“Our data highlight that, without sustained and technical efforts to audit actual data transmissions, relying solely on either self-certification or policy audit may fail to detect important privacy risks,” authors of the study wrote. “The emergence of a services landscape in which a small number of commercial entities broker data for large numbers of health apps underlines both the dynamic nature of app privacy issues and the need for continuing technical surveillance for novel privacy risks if users and health care professionals are to be offered timely and reliable guidance."
HOW IT WAS DONE
Between April and June of 2018, researchers focused on 36 of the “top-ranked” smoking cessation. They then did a “technical assessment of encrypted and unencrypted data transmission.”
WHAT'S THE BACKGROUND
Mental health apps are increasingly being used to address the shortage of trained mental health professionals. However, the business model for these apps vary.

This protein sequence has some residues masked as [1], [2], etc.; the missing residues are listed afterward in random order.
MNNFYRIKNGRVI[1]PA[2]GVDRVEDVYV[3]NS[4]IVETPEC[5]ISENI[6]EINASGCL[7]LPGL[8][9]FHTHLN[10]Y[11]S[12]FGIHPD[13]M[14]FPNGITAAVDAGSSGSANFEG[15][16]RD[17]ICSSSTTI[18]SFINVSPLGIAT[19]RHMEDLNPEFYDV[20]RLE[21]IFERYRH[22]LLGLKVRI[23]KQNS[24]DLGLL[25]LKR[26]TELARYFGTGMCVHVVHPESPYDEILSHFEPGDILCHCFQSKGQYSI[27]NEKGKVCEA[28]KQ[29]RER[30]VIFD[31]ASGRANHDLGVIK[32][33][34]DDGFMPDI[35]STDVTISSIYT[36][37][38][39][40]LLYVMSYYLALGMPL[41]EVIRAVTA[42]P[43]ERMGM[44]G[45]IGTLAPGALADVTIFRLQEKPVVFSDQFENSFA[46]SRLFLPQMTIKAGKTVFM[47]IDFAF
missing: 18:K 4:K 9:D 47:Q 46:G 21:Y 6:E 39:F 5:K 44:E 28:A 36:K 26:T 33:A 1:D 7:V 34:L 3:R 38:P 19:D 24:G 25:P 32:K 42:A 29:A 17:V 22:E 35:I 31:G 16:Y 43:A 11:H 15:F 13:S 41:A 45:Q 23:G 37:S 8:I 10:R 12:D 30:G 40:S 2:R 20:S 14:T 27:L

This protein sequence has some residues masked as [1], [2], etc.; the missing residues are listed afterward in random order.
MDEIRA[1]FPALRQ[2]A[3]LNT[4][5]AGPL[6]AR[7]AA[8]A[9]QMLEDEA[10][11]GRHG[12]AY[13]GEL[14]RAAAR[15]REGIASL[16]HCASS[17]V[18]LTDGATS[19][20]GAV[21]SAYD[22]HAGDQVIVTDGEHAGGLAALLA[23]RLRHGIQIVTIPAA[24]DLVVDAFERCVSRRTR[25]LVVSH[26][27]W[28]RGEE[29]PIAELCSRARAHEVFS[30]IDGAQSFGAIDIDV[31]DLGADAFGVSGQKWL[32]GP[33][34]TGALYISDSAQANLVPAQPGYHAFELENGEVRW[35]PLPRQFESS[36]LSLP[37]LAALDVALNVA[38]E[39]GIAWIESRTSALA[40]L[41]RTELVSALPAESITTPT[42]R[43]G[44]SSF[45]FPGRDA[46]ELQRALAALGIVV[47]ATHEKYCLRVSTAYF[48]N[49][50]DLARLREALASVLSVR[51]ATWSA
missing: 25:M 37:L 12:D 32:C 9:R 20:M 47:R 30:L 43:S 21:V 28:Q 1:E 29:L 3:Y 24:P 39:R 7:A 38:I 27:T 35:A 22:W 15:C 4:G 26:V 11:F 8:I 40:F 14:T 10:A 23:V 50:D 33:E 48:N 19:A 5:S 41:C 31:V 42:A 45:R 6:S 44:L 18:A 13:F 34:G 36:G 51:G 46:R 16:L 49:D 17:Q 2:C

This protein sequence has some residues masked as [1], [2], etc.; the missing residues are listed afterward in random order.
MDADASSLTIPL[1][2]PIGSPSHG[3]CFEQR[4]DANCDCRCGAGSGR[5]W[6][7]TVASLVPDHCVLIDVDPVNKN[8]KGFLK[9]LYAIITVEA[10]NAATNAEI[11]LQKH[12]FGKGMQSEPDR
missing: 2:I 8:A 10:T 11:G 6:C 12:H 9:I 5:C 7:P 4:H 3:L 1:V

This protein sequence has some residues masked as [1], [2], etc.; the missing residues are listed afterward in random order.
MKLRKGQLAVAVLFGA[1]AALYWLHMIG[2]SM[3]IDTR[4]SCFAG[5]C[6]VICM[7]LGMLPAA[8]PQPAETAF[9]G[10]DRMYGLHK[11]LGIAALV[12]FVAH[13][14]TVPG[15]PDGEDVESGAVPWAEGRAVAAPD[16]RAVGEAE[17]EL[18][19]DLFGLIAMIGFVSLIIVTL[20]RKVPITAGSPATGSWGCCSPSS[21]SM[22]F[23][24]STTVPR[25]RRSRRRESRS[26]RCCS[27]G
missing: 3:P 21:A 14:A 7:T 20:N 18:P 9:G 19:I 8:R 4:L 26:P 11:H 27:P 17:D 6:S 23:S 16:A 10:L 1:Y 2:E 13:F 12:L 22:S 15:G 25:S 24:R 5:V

Researchers noted that many apps are still incorporating data sharing into their business model, but users are often not informed of the usage.
But mental and behavioral health apps aren’t alone. The authors of the study pointed to past research that found dementia and diabetes apps also had a high proportion of data selling.
“This tension between personal privacy and data capture by health care apps is largely driven by the business models of these apps,” authors of the study wrote. “Because many national health payers and insurance companies do not yet cover apps (given their often nascent evidence base), selling either subscriptions or users’ personal data is often the only path toward sustainability.”
“Health care professionals prescribing apps should not rely on disclosures about data sharing in health app privacy policies but should reasonably assume that data will be shared with commercial entities whose own privacy practices have been questioned and, if possible, should consider only apps with data transmission behaviors that have been subject to direct scrutiny,” the researchers wrote.